If you are not at risk of becoming pregnant due to menopause or a hysterectomy, birth control may not be an issue, but sexually transmitted infections (STIs) still are. Therefore, it’s important to protect yourself from gonorrhea, chlamydia, hepatitis, syphilis, herpes, and HIV.
While condoms are not 100 percent foolproof in protecting from these STIs, they drastically reduce your risk. Also, consider getting the HPV vaccine, which is now approved up until age 45, especially if you have never had a history of having HPV.
Ideally, talk to your partner about getting STI screens before entering into a sexual relationship and consider starting to use products that will help with vaginal lubrication a few weeks to months before becoming sexually active.
Eve A. Ashby, DO, FACOOG, is a board-certified gynecologist with Beaufort Memorial Lowcountry Medical Group in Beaufort and Okatie. Dr. Ashby is also an Assistant Professor and Regional Director of Medical Education for A.T. Still University School of Osteopathic Medicine.
By Katherine Coley, M.D. — Advanced Women’s Care of the Lowcountry
My partner thinks about sex all the time, but it seems to never be on my mind. Does this mean I have low libido?
Libido for women is complex, but at the base of it all is your testosterone level. Women produce three main hormones from the ovaries: estrogen, progesterone and testosterone. Even before menopause, one of the first hormones to drop is your testosterone level, affecting your libido. After menopause, forget it, there is none, and additionally, you have low estrogen which causes vaginal dryness and lack of elasticity. So now you not only don’t have any desire for sex, but it hurts, too! There is a solution. Most gynecologists offer targeted hormone testing and a variety of hormone replacement options, regardless of what stage you are in. Our happiest patients are our hormone replacement patients on testosterone supplementation (with or without the other hormones.) My patients tell me all the time we have saved their marriages, renewed their relationships, and helped them with a part of their lives they thought was gone forever. Get an evaluation and discuss what your options are for your specific hormone replacement needs.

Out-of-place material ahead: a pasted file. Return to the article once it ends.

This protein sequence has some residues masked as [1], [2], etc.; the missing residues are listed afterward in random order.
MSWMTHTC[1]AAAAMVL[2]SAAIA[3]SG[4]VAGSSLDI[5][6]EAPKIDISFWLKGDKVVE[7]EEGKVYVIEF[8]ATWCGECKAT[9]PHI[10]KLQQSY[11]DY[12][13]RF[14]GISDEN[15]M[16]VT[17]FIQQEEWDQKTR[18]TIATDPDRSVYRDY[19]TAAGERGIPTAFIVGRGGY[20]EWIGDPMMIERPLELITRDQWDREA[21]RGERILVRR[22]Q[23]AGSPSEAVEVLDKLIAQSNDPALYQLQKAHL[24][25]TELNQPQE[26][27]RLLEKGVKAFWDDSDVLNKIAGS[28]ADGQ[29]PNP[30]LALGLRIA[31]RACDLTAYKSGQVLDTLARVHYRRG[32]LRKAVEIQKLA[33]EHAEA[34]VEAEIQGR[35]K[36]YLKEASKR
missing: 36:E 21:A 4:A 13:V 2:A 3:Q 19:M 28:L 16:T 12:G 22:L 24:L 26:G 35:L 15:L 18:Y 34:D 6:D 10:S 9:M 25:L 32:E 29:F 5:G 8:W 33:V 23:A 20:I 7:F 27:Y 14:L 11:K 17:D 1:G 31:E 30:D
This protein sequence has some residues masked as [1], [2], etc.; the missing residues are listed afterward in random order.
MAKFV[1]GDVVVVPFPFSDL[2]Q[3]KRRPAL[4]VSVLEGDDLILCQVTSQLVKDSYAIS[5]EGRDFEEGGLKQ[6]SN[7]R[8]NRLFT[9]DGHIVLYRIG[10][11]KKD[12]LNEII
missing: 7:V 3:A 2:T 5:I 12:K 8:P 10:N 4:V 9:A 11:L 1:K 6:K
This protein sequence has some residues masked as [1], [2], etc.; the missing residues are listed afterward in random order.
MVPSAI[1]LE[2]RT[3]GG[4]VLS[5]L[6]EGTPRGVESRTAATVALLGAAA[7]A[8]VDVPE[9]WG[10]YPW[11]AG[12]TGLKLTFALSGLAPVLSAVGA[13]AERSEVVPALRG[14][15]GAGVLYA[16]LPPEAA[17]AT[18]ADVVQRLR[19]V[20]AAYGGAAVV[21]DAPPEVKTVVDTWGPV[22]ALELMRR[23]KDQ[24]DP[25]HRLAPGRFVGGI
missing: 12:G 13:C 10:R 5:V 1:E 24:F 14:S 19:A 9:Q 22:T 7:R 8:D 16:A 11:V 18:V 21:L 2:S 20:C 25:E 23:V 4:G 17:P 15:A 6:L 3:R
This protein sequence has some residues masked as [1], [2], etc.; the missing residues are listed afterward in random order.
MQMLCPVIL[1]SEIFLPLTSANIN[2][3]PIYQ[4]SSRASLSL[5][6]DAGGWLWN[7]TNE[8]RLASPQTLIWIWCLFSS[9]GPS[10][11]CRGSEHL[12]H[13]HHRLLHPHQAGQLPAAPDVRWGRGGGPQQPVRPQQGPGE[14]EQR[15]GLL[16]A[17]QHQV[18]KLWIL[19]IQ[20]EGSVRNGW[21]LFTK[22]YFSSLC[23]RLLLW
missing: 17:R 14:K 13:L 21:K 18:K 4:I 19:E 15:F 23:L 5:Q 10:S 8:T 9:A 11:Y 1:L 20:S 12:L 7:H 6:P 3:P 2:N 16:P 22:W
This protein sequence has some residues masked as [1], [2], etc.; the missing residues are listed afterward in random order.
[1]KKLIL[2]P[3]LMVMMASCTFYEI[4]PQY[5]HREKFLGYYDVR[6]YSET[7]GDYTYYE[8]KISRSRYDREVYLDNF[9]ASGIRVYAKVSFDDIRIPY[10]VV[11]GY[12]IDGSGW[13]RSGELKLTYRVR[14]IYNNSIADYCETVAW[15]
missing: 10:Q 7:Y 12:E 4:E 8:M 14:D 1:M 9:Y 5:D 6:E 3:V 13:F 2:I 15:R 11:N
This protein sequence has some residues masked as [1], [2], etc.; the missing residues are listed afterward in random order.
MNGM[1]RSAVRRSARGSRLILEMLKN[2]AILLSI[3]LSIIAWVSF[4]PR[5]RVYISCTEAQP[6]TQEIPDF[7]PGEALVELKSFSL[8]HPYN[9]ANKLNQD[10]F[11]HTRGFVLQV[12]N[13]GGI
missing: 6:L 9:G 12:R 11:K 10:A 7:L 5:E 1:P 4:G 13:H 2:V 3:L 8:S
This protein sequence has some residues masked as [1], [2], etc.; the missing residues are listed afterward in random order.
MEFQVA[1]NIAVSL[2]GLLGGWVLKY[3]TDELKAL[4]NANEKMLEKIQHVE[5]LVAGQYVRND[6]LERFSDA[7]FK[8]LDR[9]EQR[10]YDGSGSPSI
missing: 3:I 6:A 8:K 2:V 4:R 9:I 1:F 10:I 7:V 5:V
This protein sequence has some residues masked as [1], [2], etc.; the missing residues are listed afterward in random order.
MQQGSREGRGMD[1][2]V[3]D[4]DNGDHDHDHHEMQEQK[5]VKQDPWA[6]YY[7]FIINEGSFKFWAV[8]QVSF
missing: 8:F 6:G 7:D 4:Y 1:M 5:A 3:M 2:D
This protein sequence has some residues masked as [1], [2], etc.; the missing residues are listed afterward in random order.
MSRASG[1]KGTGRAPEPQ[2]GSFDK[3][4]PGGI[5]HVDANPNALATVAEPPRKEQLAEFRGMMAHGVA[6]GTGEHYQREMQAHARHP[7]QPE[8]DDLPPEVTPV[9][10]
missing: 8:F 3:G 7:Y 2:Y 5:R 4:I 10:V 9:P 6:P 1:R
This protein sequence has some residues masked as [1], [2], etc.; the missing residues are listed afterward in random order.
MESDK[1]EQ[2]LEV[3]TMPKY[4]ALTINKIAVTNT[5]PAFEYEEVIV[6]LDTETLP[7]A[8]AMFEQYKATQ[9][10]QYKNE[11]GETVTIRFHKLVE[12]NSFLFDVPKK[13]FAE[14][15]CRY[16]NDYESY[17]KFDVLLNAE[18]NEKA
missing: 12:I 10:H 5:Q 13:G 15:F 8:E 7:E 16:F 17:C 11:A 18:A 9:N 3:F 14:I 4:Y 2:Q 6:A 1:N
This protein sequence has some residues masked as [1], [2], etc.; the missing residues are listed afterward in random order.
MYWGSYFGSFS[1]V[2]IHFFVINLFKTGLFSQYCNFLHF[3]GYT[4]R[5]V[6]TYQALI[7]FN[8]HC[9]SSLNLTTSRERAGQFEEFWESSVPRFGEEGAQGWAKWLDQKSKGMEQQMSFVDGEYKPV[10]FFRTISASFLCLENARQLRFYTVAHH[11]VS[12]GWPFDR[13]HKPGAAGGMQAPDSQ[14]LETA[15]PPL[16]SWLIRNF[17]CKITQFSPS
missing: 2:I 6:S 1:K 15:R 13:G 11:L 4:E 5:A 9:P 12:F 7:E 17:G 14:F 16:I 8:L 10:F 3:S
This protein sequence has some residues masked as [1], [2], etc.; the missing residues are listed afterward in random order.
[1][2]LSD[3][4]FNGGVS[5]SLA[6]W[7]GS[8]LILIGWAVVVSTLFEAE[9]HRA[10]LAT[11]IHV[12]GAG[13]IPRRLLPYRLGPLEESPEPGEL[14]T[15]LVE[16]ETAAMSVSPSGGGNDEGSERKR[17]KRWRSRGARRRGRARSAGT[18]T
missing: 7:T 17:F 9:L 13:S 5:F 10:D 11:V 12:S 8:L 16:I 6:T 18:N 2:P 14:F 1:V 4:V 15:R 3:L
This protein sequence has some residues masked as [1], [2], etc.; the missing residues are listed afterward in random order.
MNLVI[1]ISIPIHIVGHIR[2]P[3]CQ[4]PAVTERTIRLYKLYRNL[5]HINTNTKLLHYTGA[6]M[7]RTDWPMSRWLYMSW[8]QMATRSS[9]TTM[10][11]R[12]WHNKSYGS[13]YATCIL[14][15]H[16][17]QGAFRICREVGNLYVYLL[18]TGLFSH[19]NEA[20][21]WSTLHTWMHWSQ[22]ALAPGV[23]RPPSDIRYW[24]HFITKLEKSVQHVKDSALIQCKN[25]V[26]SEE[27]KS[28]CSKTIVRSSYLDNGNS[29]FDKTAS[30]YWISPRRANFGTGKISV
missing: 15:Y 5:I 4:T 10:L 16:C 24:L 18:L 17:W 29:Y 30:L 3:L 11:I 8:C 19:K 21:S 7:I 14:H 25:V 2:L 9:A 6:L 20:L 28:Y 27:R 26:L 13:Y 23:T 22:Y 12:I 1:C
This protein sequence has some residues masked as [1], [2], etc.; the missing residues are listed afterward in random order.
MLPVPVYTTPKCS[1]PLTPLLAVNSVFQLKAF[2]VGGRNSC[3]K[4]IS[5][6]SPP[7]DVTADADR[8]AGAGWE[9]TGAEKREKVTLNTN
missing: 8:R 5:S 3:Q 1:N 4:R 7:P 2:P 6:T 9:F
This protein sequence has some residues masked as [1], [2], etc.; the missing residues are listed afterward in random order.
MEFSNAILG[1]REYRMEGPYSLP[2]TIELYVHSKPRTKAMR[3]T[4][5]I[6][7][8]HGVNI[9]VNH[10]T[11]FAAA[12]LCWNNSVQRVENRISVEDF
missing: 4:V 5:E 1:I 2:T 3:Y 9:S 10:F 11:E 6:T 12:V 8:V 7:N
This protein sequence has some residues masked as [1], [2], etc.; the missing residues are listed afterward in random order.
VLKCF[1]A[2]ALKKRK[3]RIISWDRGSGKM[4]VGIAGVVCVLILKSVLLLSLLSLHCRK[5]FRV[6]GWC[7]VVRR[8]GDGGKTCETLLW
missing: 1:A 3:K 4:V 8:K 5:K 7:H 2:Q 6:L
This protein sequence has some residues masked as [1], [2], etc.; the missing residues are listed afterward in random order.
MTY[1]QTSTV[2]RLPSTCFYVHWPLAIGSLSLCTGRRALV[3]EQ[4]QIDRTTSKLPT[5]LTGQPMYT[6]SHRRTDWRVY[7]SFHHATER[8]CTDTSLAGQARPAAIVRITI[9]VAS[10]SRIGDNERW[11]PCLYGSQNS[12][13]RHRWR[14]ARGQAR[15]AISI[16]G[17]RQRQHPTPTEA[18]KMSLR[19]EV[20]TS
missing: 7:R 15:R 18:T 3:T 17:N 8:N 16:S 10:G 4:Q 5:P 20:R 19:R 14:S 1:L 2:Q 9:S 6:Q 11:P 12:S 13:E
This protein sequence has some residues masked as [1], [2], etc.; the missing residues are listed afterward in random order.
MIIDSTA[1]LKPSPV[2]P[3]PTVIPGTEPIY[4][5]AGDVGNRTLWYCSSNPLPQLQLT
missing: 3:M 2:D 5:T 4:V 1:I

Dr. Katherine Coley is a Board Certified Ob/GYN at Advanced Women’s Care with 13 years of experience. She graduated residency from New York Presbyterian hospital/Weill-Cornell program. Call for more information: 843-301-0718.